According to the Master Gardener Handbook, soil is produced when a parent material (rock) is acted upon by climate and vegetation over a period of time. It consists of weathered rock fragments (minerals) and decaying remains of plants and animals (organic matter). It also contains varying proportions of air, water and microorganisms.
Soil is the primary source of water and nutrients for plants, and provides the physical anchor for the plant to stand upright. Managing it and water properly and applying appropriate fertilizers at the right time are basic to producing healthy plants.
Soil can be separated into parts. Humus is dark and moist and composed of bits of dead, rotting insects, animals, leaves, roots, sticks, and food. Humus adds the nutrients to soil that plants need to grow and live.
Clay holds water and when wet feels slippery and slimy. Silt looks like fine grains of rock and sand is soil that is coarse and that drains quickly while gravel is visible rock particles.
One often reads of the importance of soil testing. The purpose of a soil test is to supply you with enough information to make a wise choice with regard to applications of soil amendments and fertilizers. A soil test conducted by the Agricultural Extension Service will provide information on texture, pH, salt content, lime content and available nitrogen, phosphorus, potassium and micronutrients.
Some gardeners prefer to mix their own soil components thus ensuring that the soil is properlybalanced and amended to their liking. However you choose to begin, a basic recipe could start with one part garden soil, one part well-turned compost, and one part sand. Be sure to mix thoroughly for a uniform product.
The addition of sphagnum peat moss to soil will add bulk without adding weight and helps with water retention. Adding perlite to your recipe will improve drainage and allow excess water to drain away.
Nutrient sources are especially necessary when mixing your own soil; a combination of natural fertilizers will provide a long-term eco-friendly source of nutrients. Try a blend of alfalfa meal, blood, bone and fishmeal.
Soil Basics 101
First off, soil contains air, water, and humus (the decayed remains of dead animals and plants). It
is made from rocks that break apart or wear away over many years. This is referred to as weathering and may take one hundred to one thousand years to accomplish.
The tips of small plant roots move through the soil with a twisting screw-like motion. Mature trees can have as many as five million active root tips. Plants growing in a two-acre wheat field can have more than 30,000 miles of roots, greater than the circumference of the earth.
Although the soil surface appears solid, air moves freely in and out of it. The air in the upper eight inches of well-drained soil is completely renewed about every hour.
Earthworms move soil from lower strata up to the surface and move organic matter from the soil surface to lower layers. Where earthworms are active, they can turn over the top six inches of soil in ten to twenty years.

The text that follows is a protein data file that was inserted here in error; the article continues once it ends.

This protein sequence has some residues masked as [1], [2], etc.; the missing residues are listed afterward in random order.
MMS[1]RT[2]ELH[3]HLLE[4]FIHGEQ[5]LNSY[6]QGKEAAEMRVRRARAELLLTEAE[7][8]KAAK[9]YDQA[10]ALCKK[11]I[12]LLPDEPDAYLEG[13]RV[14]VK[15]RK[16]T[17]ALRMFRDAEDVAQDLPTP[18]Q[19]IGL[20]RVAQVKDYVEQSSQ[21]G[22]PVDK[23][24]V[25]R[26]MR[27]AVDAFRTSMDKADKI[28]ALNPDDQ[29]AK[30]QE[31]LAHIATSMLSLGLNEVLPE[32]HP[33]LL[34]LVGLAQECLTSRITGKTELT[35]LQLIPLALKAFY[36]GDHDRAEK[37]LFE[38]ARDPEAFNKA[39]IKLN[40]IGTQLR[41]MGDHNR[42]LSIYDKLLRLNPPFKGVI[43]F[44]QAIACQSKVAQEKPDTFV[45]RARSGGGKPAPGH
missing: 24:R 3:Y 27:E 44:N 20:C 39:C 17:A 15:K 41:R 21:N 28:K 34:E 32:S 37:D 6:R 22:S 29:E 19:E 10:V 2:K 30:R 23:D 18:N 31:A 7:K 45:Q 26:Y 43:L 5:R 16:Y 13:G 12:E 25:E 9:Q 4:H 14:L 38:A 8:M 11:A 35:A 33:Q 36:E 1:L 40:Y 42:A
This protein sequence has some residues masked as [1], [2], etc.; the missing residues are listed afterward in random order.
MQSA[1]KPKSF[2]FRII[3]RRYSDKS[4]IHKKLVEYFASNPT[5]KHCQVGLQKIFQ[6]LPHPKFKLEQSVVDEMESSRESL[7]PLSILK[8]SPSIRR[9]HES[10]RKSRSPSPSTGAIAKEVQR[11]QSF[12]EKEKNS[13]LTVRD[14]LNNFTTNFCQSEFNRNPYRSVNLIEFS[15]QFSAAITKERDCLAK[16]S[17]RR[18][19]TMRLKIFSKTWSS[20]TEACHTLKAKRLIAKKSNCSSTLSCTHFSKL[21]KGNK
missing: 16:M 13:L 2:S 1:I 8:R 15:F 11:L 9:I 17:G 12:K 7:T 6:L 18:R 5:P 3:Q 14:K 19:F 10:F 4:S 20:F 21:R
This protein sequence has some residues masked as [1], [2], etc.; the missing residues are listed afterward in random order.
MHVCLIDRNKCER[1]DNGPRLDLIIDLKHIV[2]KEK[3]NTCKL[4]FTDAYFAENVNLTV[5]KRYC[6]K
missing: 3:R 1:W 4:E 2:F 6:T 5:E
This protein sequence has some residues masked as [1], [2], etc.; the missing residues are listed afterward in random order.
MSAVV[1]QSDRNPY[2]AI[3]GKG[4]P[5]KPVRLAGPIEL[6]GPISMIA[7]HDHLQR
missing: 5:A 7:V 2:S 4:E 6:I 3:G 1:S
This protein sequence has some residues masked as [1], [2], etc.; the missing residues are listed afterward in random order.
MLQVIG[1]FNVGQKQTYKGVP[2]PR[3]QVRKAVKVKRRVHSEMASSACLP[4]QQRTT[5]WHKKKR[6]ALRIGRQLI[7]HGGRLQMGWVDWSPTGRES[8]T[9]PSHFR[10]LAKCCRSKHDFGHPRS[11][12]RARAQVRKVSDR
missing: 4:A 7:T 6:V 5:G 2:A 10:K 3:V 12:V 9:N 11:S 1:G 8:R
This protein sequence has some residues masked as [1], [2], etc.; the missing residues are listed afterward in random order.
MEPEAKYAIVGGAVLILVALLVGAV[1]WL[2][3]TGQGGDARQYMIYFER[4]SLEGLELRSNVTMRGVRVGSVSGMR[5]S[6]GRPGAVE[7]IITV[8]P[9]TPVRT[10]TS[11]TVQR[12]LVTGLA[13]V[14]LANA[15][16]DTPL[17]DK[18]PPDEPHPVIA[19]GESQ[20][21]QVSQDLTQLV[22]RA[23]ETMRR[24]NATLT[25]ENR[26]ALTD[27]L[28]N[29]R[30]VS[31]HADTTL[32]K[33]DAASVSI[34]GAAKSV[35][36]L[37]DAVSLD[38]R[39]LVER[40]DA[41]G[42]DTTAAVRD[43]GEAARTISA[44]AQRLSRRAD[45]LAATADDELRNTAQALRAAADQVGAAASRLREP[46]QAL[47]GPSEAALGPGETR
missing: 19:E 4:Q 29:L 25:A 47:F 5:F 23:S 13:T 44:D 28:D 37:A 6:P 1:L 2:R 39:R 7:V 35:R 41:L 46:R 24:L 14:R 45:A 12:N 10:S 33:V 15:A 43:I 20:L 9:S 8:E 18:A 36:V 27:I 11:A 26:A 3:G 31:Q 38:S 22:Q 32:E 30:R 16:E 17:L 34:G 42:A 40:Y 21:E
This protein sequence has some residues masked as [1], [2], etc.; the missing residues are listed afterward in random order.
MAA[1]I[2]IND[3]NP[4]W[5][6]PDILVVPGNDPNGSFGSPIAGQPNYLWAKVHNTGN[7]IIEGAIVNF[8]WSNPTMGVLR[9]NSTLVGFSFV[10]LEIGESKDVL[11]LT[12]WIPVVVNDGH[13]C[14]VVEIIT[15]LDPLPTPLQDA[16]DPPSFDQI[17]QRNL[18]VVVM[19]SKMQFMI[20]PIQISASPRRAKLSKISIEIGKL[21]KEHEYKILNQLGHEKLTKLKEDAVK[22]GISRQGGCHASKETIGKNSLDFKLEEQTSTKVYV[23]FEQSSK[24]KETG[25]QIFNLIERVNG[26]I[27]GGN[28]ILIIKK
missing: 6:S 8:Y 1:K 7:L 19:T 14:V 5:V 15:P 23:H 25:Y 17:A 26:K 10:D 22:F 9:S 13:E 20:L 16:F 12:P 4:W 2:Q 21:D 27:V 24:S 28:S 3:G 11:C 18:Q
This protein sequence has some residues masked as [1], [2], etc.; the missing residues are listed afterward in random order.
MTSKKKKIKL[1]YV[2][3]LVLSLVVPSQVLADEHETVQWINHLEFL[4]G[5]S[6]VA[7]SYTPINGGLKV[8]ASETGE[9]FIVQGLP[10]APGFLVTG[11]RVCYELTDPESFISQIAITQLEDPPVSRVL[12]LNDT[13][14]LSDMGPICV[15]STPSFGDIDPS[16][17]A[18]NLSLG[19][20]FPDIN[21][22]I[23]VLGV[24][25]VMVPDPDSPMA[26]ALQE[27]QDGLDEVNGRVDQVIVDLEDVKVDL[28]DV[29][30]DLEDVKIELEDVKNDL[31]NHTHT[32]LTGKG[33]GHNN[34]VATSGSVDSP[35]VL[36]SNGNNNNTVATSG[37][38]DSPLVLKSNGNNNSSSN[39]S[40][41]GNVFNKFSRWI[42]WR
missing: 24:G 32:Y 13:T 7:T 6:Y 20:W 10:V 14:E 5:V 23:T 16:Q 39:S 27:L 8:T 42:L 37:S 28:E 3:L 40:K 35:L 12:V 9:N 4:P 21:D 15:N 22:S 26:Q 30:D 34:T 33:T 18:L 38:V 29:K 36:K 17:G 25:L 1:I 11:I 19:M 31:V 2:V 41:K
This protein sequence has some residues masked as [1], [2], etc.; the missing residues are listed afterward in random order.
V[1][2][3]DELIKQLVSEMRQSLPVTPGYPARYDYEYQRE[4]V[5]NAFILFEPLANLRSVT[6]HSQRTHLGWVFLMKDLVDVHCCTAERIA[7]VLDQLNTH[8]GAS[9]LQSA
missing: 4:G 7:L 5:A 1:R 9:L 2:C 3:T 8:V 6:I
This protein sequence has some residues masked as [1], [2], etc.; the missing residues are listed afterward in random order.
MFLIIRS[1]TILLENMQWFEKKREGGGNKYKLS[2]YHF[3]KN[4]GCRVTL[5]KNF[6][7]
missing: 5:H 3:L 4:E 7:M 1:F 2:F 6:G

Mulching is a definitive technique to enhance and nourish that new landscape that we have spent time and precious funds to create. Mulch is defined as a protective covering, usually of organic matter such as leaves, straw, or peat, placed around plants to prevent the evaporation of moisture, freezing of roots, and growth of weeds.
The use of mulch was not a common practice until around the middle of the 20th century, when a popular gardening author, Ruth Stout, now considered the “Grande Dame of mulch” promoted the advantages of the use of mulch in her writings.
Previously, “dust mulch,” the surface layer of loose dirt left after the soil has been worked with a hoe was thought the best approach to conserve water by slowing evaporation. Years of continued use of organic mulches in home gardening have shown that the benefits of their use far outweigh the dust mulch theory.
There are two categories of mulch - organic mulch and inorganic mulch. Organic mulch is manure, compost, straw, or shredded bark chips. These bits and pieces will eventually rot, adding humus to the soil thus enriching its fertility. Inorganic mulch is the use of materials like pebbles or crushed rock.
There are many benefits of adding organic mulch to the gardens, trees and landscaping that we have recently planted.
Mulch prevents the loss of water through evaporation and reduces the growth potential
of weeds. Mulch keeps the soil at a more even temperature - cooler in summer and warmer in
winter. Decaying mulch adds nutrients to the soil and prevents soil compaction. Mulch adds color and texture to garden beds making them more attractive and interesting to the eye.
When applying mulch, spread it in a uniform thickness around plants. To add visual interest to your landscape try fine textured mulch to compliment a more formal garden, and rough textured mulch around trees.
Mulching is really nature’s idea and is one of the most important ways to maintain healthy landscape plants. Nature produces large quantities of mulch with fallen leaves, needles, twigs, pieces of bark, spent flower blossoms, fallen fruit, and other organic material. Why not take a cue from Mother Nature, and follow her example.